Gippsland Smart Specialisation Strategy

Taking a place based approach to innovation and sustainable regional development working with and for the local community.

Applying the ‘Smart Specialisation Strategy’ (S3) methodology pioneered in the European Union, this project initiated by the Victorian Latrobe Valley Authority brings together government, business, research and education and civil society in Gippsland to co-design a shared vision for the region’s future prosperity, environmental sustainability and social wellbeing.

Providing a framework for understanding Gippsland’s unique knowledge assets, expertise and strengths, the Gippsland S3 process seeks to leverage existing regional initiatives and identify new connections between stakeholders across the quadruple helix and industry sectors with the potential for innovation, resilience and global competitiveness.

The horticulture sector is the starting point for the mapping of the regional innovation ecosystem and the strengths and capabilities of the local economy and its community. An inclusive process of ‘entrepreneurial discovery’ will generate in-depth analysis and insights to demonstrate the potential of the S3 approach to develop connections within and between industry sectors.

Taking an integrated and systems approach to connect with other sectors such as health, the visitor economy, new energy, logistics and advanced manufacturing, the S3 process will focus on knowledge-based activities and infrastructure that can drive competitive advantages and foster activities which add sustainable value, productivity and employment.

Regional Innovation - Smart Specialisation Strategy

Developing a Smart Specialisation Strategy, using best practice and models from the European Union, will be an iterative process that is comprised of several phases:

  1. Analysis of regional context/potential
    • Map and assessment of existing regional assets and innovation ecosystem
    • Identify regional resources and existing specialities, institutional settings and competitive strength and weaknesses
  2. Governance - Participation and Collaboration
    • Wide engagement of regional stakeholders including policy-makers, business, research and education, community (quadruple helix approach)
    • Collaboration involving demand-side as well as supply side perspectives
  3. Designing a shared vision for the future – setting priorities
    • Through an entrepreneurial discovery process, formulating different scenarios and dialogue on future development paths for the region
    • Selection of limited number of regional priorities for specialisation, with growth and innovation potential and the capacity to build critical mass and be competitive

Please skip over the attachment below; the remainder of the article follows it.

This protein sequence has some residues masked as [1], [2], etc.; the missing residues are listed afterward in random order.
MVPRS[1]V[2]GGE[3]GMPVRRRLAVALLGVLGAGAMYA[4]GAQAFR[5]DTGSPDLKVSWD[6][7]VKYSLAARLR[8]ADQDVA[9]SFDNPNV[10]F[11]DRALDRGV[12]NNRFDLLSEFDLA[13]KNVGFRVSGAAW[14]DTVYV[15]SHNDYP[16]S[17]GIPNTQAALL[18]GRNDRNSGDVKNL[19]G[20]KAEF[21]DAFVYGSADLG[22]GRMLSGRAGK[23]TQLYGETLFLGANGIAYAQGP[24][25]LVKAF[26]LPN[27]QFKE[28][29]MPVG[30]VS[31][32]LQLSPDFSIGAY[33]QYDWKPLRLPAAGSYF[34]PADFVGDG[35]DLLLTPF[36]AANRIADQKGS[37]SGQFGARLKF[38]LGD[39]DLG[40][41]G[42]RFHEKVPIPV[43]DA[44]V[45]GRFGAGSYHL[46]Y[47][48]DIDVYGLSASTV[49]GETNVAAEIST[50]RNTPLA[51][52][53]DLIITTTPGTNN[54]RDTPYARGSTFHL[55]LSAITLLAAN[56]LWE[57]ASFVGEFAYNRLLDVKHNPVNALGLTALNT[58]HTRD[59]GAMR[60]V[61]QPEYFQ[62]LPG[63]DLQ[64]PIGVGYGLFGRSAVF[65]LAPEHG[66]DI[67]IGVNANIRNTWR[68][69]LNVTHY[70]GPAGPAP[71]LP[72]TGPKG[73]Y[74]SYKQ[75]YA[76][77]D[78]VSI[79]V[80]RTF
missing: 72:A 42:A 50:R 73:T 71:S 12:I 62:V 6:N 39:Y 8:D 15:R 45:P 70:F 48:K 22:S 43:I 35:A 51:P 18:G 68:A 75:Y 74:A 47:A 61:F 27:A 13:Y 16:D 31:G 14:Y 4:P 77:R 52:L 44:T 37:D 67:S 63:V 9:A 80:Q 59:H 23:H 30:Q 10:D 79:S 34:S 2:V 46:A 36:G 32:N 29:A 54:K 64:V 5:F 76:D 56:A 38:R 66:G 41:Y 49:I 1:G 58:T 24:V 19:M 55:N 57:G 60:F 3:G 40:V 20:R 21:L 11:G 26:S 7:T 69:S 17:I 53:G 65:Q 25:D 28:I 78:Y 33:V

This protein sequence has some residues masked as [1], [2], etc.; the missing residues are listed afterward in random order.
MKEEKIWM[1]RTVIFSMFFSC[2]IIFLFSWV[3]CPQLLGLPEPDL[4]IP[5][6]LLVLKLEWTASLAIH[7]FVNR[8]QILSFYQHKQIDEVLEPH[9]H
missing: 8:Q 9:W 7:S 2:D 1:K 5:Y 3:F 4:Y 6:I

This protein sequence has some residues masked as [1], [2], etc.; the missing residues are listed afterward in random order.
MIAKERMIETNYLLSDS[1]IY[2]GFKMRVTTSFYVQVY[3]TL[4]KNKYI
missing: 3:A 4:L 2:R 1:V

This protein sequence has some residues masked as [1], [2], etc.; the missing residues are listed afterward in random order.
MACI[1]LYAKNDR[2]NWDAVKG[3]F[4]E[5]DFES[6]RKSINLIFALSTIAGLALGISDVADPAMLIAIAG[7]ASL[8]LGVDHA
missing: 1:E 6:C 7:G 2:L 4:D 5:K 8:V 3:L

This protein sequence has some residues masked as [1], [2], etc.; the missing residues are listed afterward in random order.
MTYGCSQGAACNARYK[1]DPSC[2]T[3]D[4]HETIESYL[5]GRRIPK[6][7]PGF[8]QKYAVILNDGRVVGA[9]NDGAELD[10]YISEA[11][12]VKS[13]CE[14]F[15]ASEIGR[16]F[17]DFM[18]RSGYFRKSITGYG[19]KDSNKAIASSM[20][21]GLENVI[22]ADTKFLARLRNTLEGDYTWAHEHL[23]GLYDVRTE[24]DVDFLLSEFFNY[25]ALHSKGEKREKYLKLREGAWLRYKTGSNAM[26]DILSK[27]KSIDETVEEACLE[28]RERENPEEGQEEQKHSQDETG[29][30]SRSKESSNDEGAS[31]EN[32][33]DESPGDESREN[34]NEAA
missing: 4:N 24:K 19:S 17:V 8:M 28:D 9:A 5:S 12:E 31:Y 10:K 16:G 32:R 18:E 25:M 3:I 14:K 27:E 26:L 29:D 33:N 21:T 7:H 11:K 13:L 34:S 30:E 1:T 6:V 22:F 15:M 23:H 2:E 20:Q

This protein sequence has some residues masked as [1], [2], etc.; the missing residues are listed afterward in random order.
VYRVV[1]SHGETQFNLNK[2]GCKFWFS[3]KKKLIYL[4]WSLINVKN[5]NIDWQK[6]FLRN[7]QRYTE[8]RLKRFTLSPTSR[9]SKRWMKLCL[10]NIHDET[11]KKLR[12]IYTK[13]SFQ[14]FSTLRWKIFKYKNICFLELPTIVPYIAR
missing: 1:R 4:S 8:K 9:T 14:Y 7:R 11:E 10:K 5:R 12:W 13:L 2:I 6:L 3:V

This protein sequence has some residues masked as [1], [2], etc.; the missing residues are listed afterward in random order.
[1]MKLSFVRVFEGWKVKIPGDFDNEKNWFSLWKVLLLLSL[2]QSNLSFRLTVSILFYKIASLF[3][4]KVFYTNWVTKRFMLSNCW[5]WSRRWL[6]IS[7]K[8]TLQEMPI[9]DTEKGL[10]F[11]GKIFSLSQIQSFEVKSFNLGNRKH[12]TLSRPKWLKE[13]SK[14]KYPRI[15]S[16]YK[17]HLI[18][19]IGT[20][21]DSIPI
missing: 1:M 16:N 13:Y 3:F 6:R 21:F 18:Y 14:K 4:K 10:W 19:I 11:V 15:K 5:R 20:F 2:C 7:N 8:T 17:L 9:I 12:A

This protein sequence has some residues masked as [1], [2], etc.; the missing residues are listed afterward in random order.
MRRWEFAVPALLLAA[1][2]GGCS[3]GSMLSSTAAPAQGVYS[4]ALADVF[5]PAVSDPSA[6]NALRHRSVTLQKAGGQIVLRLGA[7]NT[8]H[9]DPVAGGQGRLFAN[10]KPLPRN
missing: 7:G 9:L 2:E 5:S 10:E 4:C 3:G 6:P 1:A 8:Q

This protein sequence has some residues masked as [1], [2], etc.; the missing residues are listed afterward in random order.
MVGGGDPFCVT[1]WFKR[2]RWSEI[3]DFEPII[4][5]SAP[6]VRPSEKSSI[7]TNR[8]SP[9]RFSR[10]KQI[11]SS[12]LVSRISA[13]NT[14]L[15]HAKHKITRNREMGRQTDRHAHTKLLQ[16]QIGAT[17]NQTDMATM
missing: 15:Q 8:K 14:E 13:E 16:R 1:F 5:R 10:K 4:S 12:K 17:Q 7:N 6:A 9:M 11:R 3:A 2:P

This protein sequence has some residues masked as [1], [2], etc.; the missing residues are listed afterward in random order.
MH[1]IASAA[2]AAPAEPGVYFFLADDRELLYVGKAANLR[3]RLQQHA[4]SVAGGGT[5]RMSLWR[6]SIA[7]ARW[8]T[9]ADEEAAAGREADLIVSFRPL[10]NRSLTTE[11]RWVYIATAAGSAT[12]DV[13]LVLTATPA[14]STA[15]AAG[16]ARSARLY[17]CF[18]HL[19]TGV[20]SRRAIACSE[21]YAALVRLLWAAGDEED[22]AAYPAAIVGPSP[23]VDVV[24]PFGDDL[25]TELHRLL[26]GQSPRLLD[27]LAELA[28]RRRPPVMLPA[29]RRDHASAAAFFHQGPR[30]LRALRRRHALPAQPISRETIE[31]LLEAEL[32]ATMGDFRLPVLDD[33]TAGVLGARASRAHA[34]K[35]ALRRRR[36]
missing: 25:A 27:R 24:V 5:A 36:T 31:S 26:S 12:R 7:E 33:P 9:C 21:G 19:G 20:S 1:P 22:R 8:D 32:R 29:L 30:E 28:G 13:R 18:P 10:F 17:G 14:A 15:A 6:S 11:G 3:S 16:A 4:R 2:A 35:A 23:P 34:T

4. Action plan for implementation
    • Develop an action plan of projects, platforms and leaders for each priority area
    • Alignment of policy support and frameworks at all levels of government
  5. Monitoring and evaluation
    • Developing a process to support and verify the implementation of the action plan
    • Ensuring the process results is oriented for the longer term, through continuous monitoring and review and adjustment where needed.

Related Publications

GS3: The time for the future is now, Gippsland. (2020) Gippslandia, Edition One.

Fastenrath, S. Ward, C. Shortis, E. Goedegeburre, L. & Wilson, B. (2020) Getting Regional Development Right. Pursuit.

Ward, C. Shortis, E. Goedegeburre, L. & Wilson, B. (2020). Working hard to get energy-transition policy right: learning from Gippsland's Latrobe Valley efforts. The Mandarin.

Boschma, R., Coenen, L., Frenken, K., & Truffer, B. (2017). Towards a theory of regional diversification: combining insights from Evolutionary Economic Geography and Transition Studies. Regional Studies, 51(1), 31-45.

Coenen, L., Asheim, B., Bugge, M. M., & Herstad, S. J. (2017). Advancing regional innovation systems: What does evolutionary economic geography bring to the policy table?Environment and Planning C: Politics and Space, 35(4), 600-620.

Coenen, L., Moodysson, J., & Martin, H. (2015). Path renewal in old industrial regions: Possibilities and limitations for regional innovation policy. Regional Studies, 49(5), 850-865.

Campbell, S. & Coenen, L. (2017) Transitioning beyond coal: Lessons from the structural renewal of Europe’s old industrial regions.

Project Team

Professor Leo Goedgebuure
LH Martin Institute, University of Melbourne

Professor Bruce Wilson
RMIT Centre for Smart Specialisation

Dr Sebastian Fastenrath
International collaborator, University of Vienna

Dr Emma Shortis
RMIT Centre for Smart Specialisation

Dr Chloe Ward
RMIT, EU Centre of Excellence

Marian Schoen
University of Melbourne

Professor Lars Coenen
International collaborator, Mohn Centre for Innovation and Regional Development